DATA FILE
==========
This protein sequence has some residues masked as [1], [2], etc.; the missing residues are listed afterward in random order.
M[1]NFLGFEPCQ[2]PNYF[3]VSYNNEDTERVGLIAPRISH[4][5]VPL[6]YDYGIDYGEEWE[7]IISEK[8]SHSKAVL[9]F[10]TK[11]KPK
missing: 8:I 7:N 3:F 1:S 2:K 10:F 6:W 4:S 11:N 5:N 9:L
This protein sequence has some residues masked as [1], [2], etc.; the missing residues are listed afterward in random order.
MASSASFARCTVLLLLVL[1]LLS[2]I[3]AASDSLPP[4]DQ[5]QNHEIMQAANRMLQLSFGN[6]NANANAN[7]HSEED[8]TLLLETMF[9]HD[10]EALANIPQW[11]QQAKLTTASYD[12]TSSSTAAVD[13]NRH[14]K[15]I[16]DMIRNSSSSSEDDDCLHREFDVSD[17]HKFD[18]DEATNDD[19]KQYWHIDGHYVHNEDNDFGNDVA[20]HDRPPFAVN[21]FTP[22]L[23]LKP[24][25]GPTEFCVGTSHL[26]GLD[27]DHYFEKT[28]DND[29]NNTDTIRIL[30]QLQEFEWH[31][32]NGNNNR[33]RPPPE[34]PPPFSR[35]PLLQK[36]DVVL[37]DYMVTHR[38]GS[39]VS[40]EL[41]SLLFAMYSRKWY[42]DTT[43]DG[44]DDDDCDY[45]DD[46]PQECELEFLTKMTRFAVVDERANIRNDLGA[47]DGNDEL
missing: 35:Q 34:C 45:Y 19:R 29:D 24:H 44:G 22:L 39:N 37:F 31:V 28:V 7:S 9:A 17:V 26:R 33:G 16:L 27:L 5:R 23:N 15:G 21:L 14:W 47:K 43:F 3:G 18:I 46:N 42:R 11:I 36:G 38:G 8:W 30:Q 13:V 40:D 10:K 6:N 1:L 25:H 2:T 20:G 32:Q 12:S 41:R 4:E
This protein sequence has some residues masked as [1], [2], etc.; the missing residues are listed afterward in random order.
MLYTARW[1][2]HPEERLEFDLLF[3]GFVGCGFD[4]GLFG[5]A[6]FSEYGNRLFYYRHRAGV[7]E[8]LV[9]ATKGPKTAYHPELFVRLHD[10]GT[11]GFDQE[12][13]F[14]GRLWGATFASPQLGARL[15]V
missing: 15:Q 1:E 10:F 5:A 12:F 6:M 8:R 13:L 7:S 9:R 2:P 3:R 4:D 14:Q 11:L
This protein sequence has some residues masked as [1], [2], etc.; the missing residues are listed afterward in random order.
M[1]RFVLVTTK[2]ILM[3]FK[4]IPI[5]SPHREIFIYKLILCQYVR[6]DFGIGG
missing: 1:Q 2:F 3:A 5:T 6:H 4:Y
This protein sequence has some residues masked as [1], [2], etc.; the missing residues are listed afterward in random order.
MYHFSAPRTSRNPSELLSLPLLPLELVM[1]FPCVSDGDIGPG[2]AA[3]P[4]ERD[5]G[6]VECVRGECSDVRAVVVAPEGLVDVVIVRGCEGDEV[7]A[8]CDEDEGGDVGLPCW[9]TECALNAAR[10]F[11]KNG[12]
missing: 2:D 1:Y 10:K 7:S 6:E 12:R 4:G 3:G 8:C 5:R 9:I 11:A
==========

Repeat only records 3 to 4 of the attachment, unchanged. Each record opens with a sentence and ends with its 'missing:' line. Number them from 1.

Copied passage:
This protein sequence has some residues masked as [1], [2], etc.; the missing residues are listed afterward in random order.
MLYTARW[1][2]HPEERLEFDLLF[3]GFVGCGFD[4]GLFG[5]A[6]FSEYGNRLFYYRHRAGV[7]E[8]LV[9]ATKGPKTAYHPELFVRLHD[10]GT[11]GFDQE[12][13]F[14]GRLWGATFASPQLGARL[15]V
missing: 15:Q 1:E 10:F 5:A 12:F 6:M 8:R 13:L 7:S 9:R 2:P 3:R 4:D 14:Q 11:L
This protein sequence has some residues masked as [1], [2], etc.; the missing residues are listed afterward in random order.
M[1]RFVLVTTK[2]ILM[3]FK[4]IPI[5]SPHREIFIYKLILCQYVR[6]DFGIGG
missing: 1:Q 2:F 3:A 5:T 6:H 4:Y